From iconic landmarks and historical sights to fantastic beaches and gourmet cuisine, France is full of charm, romance, and beauty. But if you’re traveling for the first time (or even the 5th), you’ve probably got some questions—luckily, we have answers.
Read on for answers to all of your frequently asked questions about traveling to France, from what to tip at a restaurant to what to pack to if there’s Uber in Paris. If you have still questions, connect with a French local for help planning your trip. They’ll be able to tell you everything you need to know. Don’t travel blindly—make sure a local’s got your back.
A: If you’re traveling from the USA, no. American citizens may travel to France for up to 90 days without a visa. However, the rules are set to change in 2021.
A: More than likely, you‘ve got all the vaccines you need. Check the CDC webpage for a complete list of France’s recommended vaccines.
A: It depends! In Paris, many people speak at least a bit of English. If you’re off-the-beaten-path, it’s more hit-and-miss. Our advice: ask your local to help translate any words or phrases you’ll need to have on hand, like food allergies or dietary requirements. Plus, if you run into any issues, you can always give your local a call!
A: France uses standard European round, two-pin plugs on 220 volts/50 hertz. You can buy adapters on Amazon or at any electronics store—or, in Paris, at any tourist shop along the Seine.
A: In cafes and bistros, a service charge (service compris) is included in the final bill—but if your server was expectational, round the bill up to the nearest whole number. If service was really exceptional, leave a 5–10% tip.
At coffee shops and bars, it’s common courtesy to round your bill up to the nearest whole number. You don’t have to tip taxi drivers, but it is customary to leave a tip if they help you with your bags (generally €1/bag, but it’s more a gesture).
Pro tip: If you are dining at a very fancy restaurant, it is customary to leave a tip—usually 15 to 20 percent.
A: Of course! Just remember: depending on your bank or card provider, you may be charged hefty foreign transaction fees for credit, debit, or ATM services. Additionally, ATMs in Europe generally accept 4-digit PIN numbers only—so if you have a 6- or 8-digit pin, make sure to change it before you travel.
And as always, make sure to alert your bank and/or card providers before you leave for France! Otherwise, you run the risk of having your cards frozen due to suspicious international activity.
Pro tip: Make sure to have some euros with you to make small purchases or for places where they don’t take credit cards, especially outside of the big cities.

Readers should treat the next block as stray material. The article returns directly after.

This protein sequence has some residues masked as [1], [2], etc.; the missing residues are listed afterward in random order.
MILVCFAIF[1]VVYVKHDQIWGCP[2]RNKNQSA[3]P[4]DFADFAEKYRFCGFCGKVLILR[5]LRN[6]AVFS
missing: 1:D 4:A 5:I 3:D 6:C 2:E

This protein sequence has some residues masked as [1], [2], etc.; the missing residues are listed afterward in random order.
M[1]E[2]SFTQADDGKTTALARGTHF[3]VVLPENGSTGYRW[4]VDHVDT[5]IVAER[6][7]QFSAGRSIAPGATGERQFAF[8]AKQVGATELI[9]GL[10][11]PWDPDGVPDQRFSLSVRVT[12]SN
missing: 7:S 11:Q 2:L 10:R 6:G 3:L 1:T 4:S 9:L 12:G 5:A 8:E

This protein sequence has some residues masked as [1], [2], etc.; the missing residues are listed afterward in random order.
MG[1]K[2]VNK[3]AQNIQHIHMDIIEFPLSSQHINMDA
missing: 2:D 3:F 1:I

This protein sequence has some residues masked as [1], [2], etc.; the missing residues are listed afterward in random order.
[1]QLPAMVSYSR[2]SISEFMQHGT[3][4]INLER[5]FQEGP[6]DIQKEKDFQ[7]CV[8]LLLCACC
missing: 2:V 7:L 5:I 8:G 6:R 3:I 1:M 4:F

A: It depends. Some US health insurance policies will not cover you outside the country, and some will. Our advice: talk to your insurance provider and see what they say. As always, if you have any issues while you’re in France, you can always get in touch with your local via phone.
A: France has an excellent public transportation system, so there are many ways to get around the cities and countryside. To get the inside scoop, read our France Transportation article and check out these basics:
Many larger French cities like Paris, Lyon, and Marseille have great metro systems that cost under €2 per ride. Just beware: they don’t run 24 hours/day.
SNCF (France’s national rail system) is a fantastic way to see the country; plus, it services nearly every major city. Smaller towns nearly always have a regional rail station or intercity bus stop of some kind or abother.
Pro tip: A local French trip planner can give you the best advice on how best to navigate France’s transportation systems. They can even help you book your tickets!
A: Short answer: yes, there is Uber in Paris and France’s other major cities. But it’s frowned upon by many French locals—and given how common cabs are, it’s usually easier (and cheaper) to just get a taxi. Use an app like G7 Taxi or Le Taxi (the official French government taxi app) to avoid the language issue—you’ll be supporting the local economy and helping drivers earn a living wage.
Want to learn why Parisiens dislike Uber? Ask your local contact!
A: France is the most-visited tourist destination in the world—so as you might imagine, violent crime is quite rare but petty theft is common. The best way to stay safe is to exercise caution in large cities and popular tourist destinations. Be aware of your surroundings, and you’ll be fine. Again, as with any other popular destination, petty theft and scams are a problem, but violent crime is scarce.
A: The best places to visit in France really depend on you. Do you have particular interests, want to try certain foods, or are you on a limited budget? Answers to those questions will help you decide which destinations best suit you. Our advice: ask a French local who shares your interests what they’d recommend. In the meanwhile, here’s some quick info:
A: Absolutely! Traveling on a budget is more popular than ever, and we all want to get the most bang for our buck (er, euro). Here are some quick tips on seeing France on a budget:
A: That's an extremely important question in France. Definitely get some local advice about it—it'll depend on the region you're visiting—but keep an eye out for:
For answers to ALL your French questions connect with a local to plan your trip. No one knows France like the French, and they’ll use their expertise to design a trip based on your interests and style. You could keep following those TripAdvisor tips—but you’ll just end up in the same place as all the other tourists. And why see France like a tourist when you could see it like a local?